National Archives Celebrates 50th Anniversary of Apollo 8 Mission
Press Release · Wednesday, November 28, 2018
The National Archives celebrates the 50th anniversary of the first manned spaceflight to leave the Earth’s orbit with a special multimedia display of excerpts from the Apollo 8 Mission telecast on December 24, 1968, and two short documentary film screenings at noon on December 5.
Explore our holdings to discover the fascinating story of the National Aeronautics and Space Administration (NASA)’s creation and the story of space exploration.
The program and display are free and open to the public and will be held in the William G. McGowan Theater and the East Rotunda Gallery of the National Archives Museum in Washington, DC. Attendees for the screenings should use the Special Events entrance on Constitution Avenue at 7th Street, NW. Metro accessible on the Yellow and Green lines, Archives/Navy Memorial/Penn Quarter station. Reservations are recommended and can be made online. For those without reservations, seating is on a first-come, first-served basis. The theater doors will open 45 minutes prior to the start of the program. Late seating will not be permitted 20 minutes after the program begins.
SPECIAL FEATURED DISPLAY: Live from the Moon
November 29, 2018 – January 1, 2019
National Archives Museum, 10 a.m. – 5:30 p.m.
East Rotunda Gallery
Watch telecast footage of the 1968 Apollo 8 mission, the first manned spacecraft to reach the Moon and safely return. This multimedia presentation features photos of the Moon’s surface taken from the spacecraft and an audio recording of the astronauts’ description of the lunar surface.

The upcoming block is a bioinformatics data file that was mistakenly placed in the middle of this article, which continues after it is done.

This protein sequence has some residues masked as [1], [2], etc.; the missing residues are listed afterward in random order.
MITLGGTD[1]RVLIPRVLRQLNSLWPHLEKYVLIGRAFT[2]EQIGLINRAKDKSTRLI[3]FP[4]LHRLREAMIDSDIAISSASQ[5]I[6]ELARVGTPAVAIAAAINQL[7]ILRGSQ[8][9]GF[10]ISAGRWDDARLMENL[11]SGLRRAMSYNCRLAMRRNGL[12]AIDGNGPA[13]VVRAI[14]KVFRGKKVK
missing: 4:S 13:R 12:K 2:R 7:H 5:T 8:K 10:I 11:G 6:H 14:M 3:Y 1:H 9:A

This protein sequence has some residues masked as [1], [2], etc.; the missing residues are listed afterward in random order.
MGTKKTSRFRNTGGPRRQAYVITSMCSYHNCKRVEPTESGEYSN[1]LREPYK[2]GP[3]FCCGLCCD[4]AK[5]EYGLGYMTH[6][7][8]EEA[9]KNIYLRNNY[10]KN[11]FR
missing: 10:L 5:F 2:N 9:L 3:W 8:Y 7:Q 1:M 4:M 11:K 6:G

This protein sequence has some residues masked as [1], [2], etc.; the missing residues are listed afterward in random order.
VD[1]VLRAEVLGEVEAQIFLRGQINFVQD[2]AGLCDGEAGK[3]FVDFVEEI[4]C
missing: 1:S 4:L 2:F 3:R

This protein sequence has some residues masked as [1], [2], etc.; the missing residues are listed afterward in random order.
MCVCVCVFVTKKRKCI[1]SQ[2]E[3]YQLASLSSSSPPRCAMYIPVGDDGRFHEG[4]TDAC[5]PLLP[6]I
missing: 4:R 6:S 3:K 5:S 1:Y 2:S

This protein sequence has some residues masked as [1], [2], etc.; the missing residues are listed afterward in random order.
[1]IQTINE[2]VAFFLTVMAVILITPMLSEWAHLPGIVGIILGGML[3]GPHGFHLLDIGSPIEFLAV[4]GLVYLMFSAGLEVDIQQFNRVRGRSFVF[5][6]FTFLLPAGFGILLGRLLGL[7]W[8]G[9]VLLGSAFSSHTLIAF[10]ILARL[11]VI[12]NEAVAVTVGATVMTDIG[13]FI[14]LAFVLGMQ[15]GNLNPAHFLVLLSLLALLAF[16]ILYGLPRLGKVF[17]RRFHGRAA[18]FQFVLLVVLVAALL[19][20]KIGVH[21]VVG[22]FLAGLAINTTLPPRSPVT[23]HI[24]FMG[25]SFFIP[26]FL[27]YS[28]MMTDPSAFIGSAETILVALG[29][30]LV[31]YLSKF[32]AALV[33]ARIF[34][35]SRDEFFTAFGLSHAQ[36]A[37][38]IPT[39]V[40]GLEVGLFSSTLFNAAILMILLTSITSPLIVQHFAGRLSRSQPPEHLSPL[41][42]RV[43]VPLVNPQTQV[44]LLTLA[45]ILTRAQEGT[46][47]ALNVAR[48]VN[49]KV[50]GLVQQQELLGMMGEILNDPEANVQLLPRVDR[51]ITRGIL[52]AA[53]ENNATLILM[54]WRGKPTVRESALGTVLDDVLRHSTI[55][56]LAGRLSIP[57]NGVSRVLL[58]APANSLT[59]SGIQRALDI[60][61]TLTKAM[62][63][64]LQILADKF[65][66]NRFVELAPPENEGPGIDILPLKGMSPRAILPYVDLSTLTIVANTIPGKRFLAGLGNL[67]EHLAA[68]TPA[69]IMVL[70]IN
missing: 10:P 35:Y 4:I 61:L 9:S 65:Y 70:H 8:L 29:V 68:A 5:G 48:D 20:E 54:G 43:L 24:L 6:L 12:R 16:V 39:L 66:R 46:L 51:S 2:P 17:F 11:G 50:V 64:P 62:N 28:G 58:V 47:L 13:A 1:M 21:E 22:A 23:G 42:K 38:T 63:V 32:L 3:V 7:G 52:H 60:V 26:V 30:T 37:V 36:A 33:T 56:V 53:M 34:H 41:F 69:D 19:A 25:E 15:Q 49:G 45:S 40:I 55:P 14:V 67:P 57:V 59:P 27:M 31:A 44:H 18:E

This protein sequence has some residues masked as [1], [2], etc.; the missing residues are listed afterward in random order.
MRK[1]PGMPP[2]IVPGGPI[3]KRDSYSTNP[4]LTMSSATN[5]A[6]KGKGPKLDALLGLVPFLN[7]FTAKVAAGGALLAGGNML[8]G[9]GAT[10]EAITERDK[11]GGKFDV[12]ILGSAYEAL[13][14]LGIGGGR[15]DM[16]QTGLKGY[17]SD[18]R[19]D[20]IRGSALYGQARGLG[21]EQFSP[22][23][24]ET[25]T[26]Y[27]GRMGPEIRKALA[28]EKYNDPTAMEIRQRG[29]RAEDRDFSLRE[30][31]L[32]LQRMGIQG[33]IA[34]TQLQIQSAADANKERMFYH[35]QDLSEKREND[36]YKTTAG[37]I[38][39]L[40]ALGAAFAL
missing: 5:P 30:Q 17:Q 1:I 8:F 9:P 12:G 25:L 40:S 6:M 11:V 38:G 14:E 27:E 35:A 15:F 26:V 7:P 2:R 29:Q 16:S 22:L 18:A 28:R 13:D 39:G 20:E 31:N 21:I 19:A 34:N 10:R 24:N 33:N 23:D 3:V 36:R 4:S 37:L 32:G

DOCUMENTARY SCREENING: Earthrise and Debrief: Apollo 8
Wednesday, December 5, at noon
William G. McGowan Theater
In commemoration of the 50th anniversary of the flight of Apollo 8, the first manned spaceflight to leave the Earth’s orbit, two short documentary films will be screened. Earthrise (2018; 30 minutes) tells the story of the first images of Earth taken from space in 1968. Told solely by the Apollo 8 astronauts, the film recounts their experiences and explores the beauty of Earth against the blackness of space. Debrief: Apollo 8 (1969; 30 minutes) was produced by NASA after the historic mission and is narrated by Burgess Meredith.
The Apollo 8 Mission telecast
In a mad rush to outrace a reported Soviet manned lunar mission, the National Aeronautics and Space Administration (NASA) blasted three men into space on December 21, 1968—Frank Borman, Jim Lovell, and Bill Anders. The report turned out to be false, but the risky mission was a success. The Apollo 8 spacecraft safely delivered the world’s first humans into lunar orbit and back to planet Earth. On December 24, 1968, half a billion people around the globe tuned in to the astronauts’ broadcast as they orbited the Moon.
Apollo 8 crew: “This is Apollo 8 coming to you live from the Moon. We’ve had to switch the TV camera now. We showed you first a view of Earth as we’ve been watching it for the past 16 hours. Now we’re switching so that we can show you the Moon that we’ve been flying over at 60 miles altitude for the last 16 hours. Bill Anders, Jim Lovell, and myself have spent the day before Christmas up here doing experiments, taking pictures, and firing our
spacecraft engines to maneuver around. What we’ll do now is follow the trail that we’ve been following all day and take you on through to a lunar sunset. . . . The horizon here is very, very stark. The sky is pitch black, and the Earth—or the Moon rather, excuse me—is quite light. And the contrast between the sky and the Moon is a vivid dark line. . . . Actually, I think the best way to describe this area is a vastness of black and white, absolutely no color.
The sky up here is also a rather forbidding—foreboding expanse of blackness with no stars visible when we’re flying over the Moon in daylight.”
This page was last reviewed on December 4, 2018.
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